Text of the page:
Physical and transitional risks
Roberta Fusaro: How should business leaders be thinking about risk differently in the wake of the net-zero transition?
Mekala Krishnan: With a changing climate and the net-zero imperative, it is important to recognize that there’s a whole set of new risks that companies will need to face, whether they are the physical risks from a changing climate or transition risks, which are risks that ensue as the world undertakes a net-zero transformation—much in the same way as cybersecurity risk, which was not on the radar of companies ten, 15, 20 years ago, but now is on every company’s radar. We’re going to see that happen, and we’re already seeing it happen with both physical risks and with transition risks.
Now, hand in hand with that will be the need to build an entirely new set of capabilities, infrastructure, and data to be able to assess these risks on the one hand, and then take steps to manage them on the other.
As a result of that, we think it’s important for all companies to develop the ability to conduct these scenario-based modeling exercises that allow them to understand how their organizations will be affected.
And as they build these capabilities to do scenario-based modeling, they need to take a probabilistic view of potential outcomes, how they may vary across sectors, across geographies, and how they may differentially affect their own businesses.
Now there is also rising momentum as companies measure their risks, to not just measure them but to also disclose them. There are efforts such as the Task Force on Climate-Related Financial Disclosures, [which are] guidelines for how companies should think about both measuring and managing their risks and which encourage companies to disclose them.
This will allow for better capital planning and better investment decisions and will also allow companies to benchmark their performance, their actions relative to their peers. Therefore, the hope is that it will only improve [companies’] ability to manage these risks.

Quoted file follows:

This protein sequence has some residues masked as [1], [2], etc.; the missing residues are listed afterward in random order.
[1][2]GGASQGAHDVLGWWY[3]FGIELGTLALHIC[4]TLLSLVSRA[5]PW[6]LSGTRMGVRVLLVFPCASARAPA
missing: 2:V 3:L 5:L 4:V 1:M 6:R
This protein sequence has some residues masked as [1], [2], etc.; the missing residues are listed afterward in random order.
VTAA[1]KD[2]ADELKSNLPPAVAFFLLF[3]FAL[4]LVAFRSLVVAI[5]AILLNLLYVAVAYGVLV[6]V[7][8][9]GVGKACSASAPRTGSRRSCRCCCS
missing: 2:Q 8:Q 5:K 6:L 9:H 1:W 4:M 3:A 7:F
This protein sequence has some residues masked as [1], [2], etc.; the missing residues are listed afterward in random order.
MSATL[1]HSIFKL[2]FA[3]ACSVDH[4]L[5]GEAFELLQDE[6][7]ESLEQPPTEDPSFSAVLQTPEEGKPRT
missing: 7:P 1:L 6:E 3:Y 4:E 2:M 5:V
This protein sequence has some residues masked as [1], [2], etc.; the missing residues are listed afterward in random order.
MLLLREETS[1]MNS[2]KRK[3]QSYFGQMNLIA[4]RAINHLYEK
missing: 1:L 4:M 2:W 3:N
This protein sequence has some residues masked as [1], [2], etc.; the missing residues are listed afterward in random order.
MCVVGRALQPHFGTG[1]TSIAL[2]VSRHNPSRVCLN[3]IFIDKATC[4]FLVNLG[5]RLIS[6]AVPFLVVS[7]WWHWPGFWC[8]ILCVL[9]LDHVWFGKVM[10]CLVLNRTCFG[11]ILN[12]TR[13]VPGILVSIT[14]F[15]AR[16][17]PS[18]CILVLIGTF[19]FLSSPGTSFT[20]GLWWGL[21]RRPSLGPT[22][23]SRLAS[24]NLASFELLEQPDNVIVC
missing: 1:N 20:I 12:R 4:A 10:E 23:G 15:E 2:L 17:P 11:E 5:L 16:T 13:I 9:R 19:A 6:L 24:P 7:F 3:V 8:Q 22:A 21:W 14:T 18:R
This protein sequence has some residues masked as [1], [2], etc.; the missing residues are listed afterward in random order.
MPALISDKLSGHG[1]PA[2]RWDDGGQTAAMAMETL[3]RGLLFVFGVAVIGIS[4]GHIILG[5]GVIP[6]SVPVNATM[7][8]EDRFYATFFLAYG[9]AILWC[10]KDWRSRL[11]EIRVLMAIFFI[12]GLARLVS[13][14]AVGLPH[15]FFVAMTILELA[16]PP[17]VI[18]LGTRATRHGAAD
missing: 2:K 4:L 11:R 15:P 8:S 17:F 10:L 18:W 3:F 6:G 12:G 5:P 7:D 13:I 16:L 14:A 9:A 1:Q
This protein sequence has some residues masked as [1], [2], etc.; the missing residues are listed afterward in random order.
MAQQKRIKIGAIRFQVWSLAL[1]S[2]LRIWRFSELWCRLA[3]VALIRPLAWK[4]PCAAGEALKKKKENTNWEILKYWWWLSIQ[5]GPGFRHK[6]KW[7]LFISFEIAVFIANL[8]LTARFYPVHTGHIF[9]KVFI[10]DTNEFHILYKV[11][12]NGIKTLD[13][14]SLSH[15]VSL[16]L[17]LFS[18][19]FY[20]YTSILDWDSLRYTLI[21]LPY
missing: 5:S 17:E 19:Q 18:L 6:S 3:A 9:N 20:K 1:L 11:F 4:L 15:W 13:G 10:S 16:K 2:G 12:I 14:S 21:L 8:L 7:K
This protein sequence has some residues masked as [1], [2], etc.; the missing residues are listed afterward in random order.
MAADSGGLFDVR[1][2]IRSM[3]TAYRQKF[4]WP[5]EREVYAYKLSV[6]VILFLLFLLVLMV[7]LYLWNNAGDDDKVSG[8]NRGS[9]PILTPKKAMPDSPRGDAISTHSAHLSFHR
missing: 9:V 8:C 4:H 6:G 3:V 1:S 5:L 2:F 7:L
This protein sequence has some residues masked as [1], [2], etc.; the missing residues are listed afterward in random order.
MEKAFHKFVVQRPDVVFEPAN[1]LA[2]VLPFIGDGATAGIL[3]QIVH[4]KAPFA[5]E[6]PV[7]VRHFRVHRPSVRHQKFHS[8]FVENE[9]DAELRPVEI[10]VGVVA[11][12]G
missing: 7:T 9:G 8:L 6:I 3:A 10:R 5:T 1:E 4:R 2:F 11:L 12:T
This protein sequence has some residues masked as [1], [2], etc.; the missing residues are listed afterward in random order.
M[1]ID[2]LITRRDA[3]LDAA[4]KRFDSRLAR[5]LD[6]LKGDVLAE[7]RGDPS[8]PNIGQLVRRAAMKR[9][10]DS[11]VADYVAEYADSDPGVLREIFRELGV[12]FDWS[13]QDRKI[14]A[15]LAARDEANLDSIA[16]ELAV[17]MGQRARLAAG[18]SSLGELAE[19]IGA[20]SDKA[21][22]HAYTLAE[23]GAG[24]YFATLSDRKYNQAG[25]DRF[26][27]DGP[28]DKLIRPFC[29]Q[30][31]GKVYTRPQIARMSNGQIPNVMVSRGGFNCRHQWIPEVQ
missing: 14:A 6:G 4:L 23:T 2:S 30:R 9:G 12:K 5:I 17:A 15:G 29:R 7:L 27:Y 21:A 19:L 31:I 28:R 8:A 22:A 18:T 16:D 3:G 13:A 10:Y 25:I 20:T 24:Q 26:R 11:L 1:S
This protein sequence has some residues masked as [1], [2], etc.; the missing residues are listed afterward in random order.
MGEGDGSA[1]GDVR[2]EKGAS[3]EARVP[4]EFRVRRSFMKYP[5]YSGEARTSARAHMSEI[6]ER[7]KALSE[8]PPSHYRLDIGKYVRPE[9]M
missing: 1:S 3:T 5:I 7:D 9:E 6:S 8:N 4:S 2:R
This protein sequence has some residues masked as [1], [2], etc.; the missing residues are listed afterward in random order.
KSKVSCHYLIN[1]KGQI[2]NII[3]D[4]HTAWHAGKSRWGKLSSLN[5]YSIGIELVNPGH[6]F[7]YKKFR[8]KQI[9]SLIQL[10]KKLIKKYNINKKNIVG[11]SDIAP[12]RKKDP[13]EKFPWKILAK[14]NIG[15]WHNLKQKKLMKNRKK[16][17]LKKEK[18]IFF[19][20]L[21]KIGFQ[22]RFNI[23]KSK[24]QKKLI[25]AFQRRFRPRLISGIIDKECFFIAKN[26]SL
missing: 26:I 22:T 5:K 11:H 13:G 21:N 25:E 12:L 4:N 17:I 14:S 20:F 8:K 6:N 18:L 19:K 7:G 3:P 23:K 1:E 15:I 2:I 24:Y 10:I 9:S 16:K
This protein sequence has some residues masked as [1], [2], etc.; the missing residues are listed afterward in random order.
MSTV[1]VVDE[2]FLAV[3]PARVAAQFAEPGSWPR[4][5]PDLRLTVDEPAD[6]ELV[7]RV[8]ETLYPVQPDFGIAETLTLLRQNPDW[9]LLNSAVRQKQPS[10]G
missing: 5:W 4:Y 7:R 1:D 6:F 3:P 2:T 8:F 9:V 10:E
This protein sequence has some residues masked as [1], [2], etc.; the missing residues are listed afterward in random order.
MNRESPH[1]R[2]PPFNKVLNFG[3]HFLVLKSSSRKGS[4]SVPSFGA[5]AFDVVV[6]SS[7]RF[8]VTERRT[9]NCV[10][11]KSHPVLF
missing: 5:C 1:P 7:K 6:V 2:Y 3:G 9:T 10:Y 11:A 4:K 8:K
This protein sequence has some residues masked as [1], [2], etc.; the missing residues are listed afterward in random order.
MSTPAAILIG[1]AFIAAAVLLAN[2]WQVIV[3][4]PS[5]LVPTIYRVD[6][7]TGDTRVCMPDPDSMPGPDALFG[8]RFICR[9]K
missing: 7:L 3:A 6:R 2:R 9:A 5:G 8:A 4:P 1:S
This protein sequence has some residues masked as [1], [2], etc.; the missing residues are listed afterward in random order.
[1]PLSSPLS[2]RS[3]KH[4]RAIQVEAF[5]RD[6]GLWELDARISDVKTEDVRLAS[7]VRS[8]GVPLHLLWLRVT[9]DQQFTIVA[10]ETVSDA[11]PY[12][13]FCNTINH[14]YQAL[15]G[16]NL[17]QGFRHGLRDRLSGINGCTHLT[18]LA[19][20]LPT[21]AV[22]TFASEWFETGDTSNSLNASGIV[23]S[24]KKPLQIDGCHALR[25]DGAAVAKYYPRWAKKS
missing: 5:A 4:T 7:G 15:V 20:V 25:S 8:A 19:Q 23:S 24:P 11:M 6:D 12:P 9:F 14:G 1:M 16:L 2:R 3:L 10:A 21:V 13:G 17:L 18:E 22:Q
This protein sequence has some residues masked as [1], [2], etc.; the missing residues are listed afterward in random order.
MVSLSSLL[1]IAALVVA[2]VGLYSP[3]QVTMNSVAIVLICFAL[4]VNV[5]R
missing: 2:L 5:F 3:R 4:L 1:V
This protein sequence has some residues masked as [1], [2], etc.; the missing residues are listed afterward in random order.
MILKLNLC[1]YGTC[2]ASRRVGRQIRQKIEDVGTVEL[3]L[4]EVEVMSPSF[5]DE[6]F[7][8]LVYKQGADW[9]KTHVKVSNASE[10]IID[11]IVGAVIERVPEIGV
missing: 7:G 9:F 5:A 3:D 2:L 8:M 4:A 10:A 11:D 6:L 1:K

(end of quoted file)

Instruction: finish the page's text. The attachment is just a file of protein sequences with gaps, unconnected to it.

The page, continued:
How to efficiently invest in net zero
Roberta Fusaro: As business leaders are also making the transition to net zero, how should they be thinking about capital allocation?
Mekala Krishnan: We use an external scenario from what is called the Network for Greening the Financial System. It’s a consortium of central banks that has created scenarios for the transition. We use that as an input to then quantify how much would be spent on physical assets going forward to 2050 to reach this net-zero [target].
What we’ve found today is that we’re spending about $5.7 trillion on these systems. But fast-forward to the transition, and we need to increase that spending from $5.7 trillion today to $9.2 trillion every year for the next 30 years.
There’s a substantial increase in spending, about $3.5 trillion, that would be needed to get us to net zero. Now, if we take another counterfactual, where we factor in things like the policies that have been already committed to today by governments; if we factor in things like income growth and population growth, which would contribute to increased spending, that $3.5 trillion reduces to $1 trillion.
There’s another aspect to it, which is what we call in the research “a reallocation of capital.” By that I mean today we’re spending about 70 percent of that $5.7 trillion on what I would call high-emissions assets.
For example, it’s the internal combustion engine–based car that you and I buy; it’s investments in fossil-based-power assets. If we are to get to net zero by 2050, 70 percent actually needs to go to low-emissions assets.
There’s not just a fundamental increase in capital that we need to undertake but also a reallocation of capital from high-emissions to low-emissions spending: things like electric vehicles [EVs] instead of internal combustion engine–based cars; or solar-based power instead of fossil-based power.
What our research also finds is that much of the spending that we need to undertake for the transition actually needs to happen not over 30 years but in the next ten years.
All of this has implications for when we think about how to deploy this capital effectively. It will mean that financial institutions have a crucial role to play in raising and deploying the capital that we need for the transition. But we also have to think about the role that entirely new financial products might play.
We’ve heard a lot of discussion about things such as voluntary carbon markets to raise some of the capital that is needed for the transition, new finance products that include instruments for negative emissions, special-purpose vehicles to allow us to ramp down high-emissions assets effectively, and things like green bonds. So there’s a whole range of innovations needed in financial products to allow us to send capital to the sectors and geographies where it’s most needed.